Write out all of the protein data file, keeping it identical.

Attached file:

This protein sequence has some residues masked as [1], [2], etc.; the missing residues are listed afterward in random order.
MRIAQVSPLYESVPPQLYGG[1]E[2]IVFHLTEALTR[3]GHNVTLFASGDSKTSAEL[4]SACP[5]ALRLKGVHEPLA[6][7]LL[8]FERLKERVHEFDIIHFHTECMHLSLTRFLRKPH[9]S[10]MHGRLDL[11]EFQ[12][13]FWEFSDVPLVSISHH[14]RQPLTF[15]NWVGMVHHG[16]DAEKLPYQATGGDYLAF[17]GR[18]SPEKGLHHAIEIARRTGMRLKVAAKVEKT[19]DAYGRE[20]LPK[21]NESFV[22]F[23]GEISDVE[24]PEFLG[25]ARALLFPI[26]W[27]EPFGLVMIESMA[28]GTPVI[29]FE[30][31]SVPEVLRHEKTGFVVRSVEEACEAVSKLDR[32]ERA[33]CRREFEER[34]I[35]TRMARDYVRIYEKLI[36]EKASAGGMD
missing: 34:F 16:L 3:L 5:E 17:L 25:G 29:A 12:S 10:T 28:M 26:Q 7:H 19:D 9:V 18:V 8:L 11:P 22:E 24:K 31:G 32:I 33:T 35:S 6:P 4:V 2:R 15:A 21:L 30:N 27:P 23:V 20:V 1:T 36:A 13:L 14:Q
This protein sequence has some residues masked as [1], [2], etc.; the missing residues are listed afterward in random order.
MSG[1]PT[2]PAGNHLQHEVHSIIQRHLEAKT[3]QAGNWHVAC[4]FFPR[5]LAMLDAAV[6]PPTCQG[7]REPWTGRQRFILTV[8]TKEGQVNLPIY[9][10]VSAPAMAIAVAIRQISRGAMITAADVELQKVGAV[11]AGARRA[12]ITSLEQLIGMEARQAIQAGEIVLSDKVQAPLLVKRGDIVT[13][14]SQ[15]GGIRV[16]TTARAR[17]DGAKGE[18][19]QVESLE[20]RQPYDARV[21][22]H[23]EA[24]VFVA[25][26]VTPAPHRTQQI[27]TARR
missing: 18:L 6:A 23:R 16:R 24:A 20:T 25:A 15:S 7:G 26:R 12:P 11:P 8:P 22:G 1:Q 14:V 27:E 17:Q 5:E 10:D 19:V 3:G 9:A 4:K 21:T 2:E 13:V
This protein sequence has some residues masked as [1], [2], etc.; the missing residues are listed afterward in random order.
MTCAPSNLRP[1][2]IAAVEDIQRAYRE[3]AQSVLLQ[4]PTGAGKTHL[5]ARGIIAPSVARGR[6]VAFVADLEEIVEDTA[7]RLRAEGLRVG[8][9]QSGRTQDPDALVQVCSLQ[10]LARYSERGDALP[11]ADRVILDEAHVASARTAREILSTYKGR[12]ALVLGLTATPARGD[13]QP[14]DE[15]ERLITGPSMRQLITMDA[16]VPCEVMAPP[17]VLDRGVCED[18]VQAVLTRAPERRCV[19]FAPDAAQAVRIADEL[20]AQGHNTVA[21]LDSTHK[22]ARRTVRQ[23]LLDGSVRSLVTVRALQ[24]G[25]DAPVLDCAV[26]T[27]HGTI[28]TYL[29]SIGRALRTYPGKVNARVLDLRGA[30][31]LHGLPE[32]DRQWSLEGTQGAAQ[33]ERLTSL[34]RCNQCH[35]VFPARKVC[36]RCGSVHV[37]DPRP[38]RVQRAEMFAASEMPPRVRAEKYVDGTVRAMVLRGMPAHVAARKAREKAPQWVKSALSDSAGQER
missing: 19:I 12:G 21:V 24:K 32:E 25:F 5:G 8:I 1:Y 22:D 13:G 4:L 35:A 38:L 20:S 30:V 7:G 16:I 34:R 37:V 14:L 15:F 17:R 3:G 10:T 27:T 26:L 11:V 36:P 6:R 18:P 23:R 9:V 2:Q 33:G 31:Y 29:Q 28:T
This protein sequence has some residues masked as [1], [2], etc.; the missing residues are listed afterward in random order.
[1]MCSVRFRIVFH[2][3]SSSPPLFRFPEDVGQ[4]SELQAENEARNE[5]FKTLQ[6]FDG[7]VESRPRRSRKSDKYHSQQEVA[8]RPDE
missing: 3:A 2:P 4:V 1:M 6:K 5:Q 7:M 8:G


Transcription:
This protein sequence has some residues masked as [1], [2], etc.; the missing residues are listed afterward in random order.
MRIAQVSPLYESVPPQLYGG[1]E[2]IVFHLTEALTR[3]GHNVTLFASGDSKTSAEL[4]SACP[5]ALRLKGVHEPLA[6][7]LL[8]FERLKERVHEFDIIHFHTECMHLSLTRFLRKPH[9]S[10]MHGRLDL[11]EFQ[12][13]FWEFSDVPLVSISHH[14]RQPLTF[15]NWVGMVHHG[16]DAEKLPYQATGGDYLAF[17]GR[18]SPEKGLHHAIEIARRTGMRLKVAAKVEKT[19]DAYGRE[20]LPK[21]NESFV[22]F[23]GEISDVE[24]PEFLG[25]ARALLFPI[26]W[27]EPFGLVMIESMA[28]GTPVI[29]FE[30][31]SVPEVLRHEKTGFVVRSVEEACEAVSKLDR[32]ERA[33]CRREFEER[34]I[35]TRMARDYVRIYEKLI[36]EKASAGGMD
missing: 34:F 16:L 3:L 5:E 17:L 25:G 29:A 12:S 10:T 28:M 26:Q 7:H 19:D 9:V 18:V 8:L 11:P 22:E 24:K 31:G 32:I 33:T 35:S 6:P 4:V 2:R 15:A 21:L 30:N 27:P 23:V 20:V 1:T 36:A 13:L 14:Q
This protein sequence has some residues masked as [1], [2], etc.; the missing residues are listed afterward in random order.
MSG[1]PT[2]PAGNHLQHEVHSIIQRHLEAKT[3]QAGNWHVAC[4]FFPR[5]LAMLDAAV[6]PPTCQG[7]REPWTGRQRFILTV[8]TKEGQVNLPIY[9][10]VSAPAMAIAVAIRQISRGAMITAADVELQKVGAV[11]AGARRA[12]ITSLEQLIGMEARQAIQAGEIVLSDKVQAPLLVKRGDIVT[13][14]SQ[15]GGIRV[16]TTARAR[17]DGAKGE[18][19]QVESLE[20]RQPYDARV[21][22]H[23]EA[24]VFVA[25][26]VTPAPHRTQQI[27]TARR
missing: 18:L 6:A 23:R 16:R 24:A 20:T 25:A 15:S 7:G 26:R 12:P 11:P 8:P 22:G 1:Q 14:V 27:E 17:Q 5:E 10:D 19:V 3:G 9:A 4:K 21:T 2:E 13:V
This protein sequence has some residues masked as [1], [2], etc.; the missing residues are listed afterward in random order.
MTCAPSNLRP[1][2]IAAVEDIQRAYRE[3]AQSVLLQ[4]PTGAGKTHL[5]ARGIIAPSVARGR[6]VAFVADLEEIVEDTA[7]RLRAEGLRVG[8][9]QSGRTQDPDALVQVCSLQ[10]LARYSERGDALP[11]ADRVILDEAHVASARTAREILSTYKGR[12]ALVLGLTATPARGD[13]QP[14]DE[15]ERLITGPSMRQLITMDA[16]VPCEVMAPP[17]VLDRGVCED[18]VQAVLTRAPERRCV[19]FAPDAAQAVRIADEL[20]AQGHNTVA[21]LDSTHK[22]ARRTVRQ[23]LLDGSVRSLVTVRALQ[24]G[25]DAPVLDCAV[26]T[27]HGTI[28]TYL[29]SIGRALRTYPGKVNARVLDLRGA[30][31]LHGLPE[32]DRQWSLEGTQGAAQ[33]ERLTSL[34]RCNQCH[35]VFPARKVC[36]RCGSVHV[37]DPRP[38]RVQRAEMFAASEMPPRVRAEKYVDGTVRAMVLRGMPAHVAARKAREKAPQWVKSALSDSAGQER
missing: 19:I 12:G 21:V 24:K 32:E 25:F 5:G 8:I 1:Y 22:D 13:G 4:L 35:A 38:L 20:S 30:V 7:G 16:I 34:R 37:V 14:L 15:F 17:R 3:G 10:T 27:T 26:L 11:V 36:P 6:R 18:P 23:R 9:V 2:Q 33:G 31:Y 29:Q 28:T
This protein sequence has some residues masked as [1], [2], etc.; the missing residues are listed afterward in random order.
[1]MCSVRFRIVFH[2][3]SSSPPLFRFPEDVGQ[4]SELQAENEARNE[5]FKTLQ[6]FDG[7]VESRPRRSRKSDKYHSQQEVA[8]RPDE
missing: 3:A 2:P 4:V 1:M 6:K 5:Q 7:M 8:G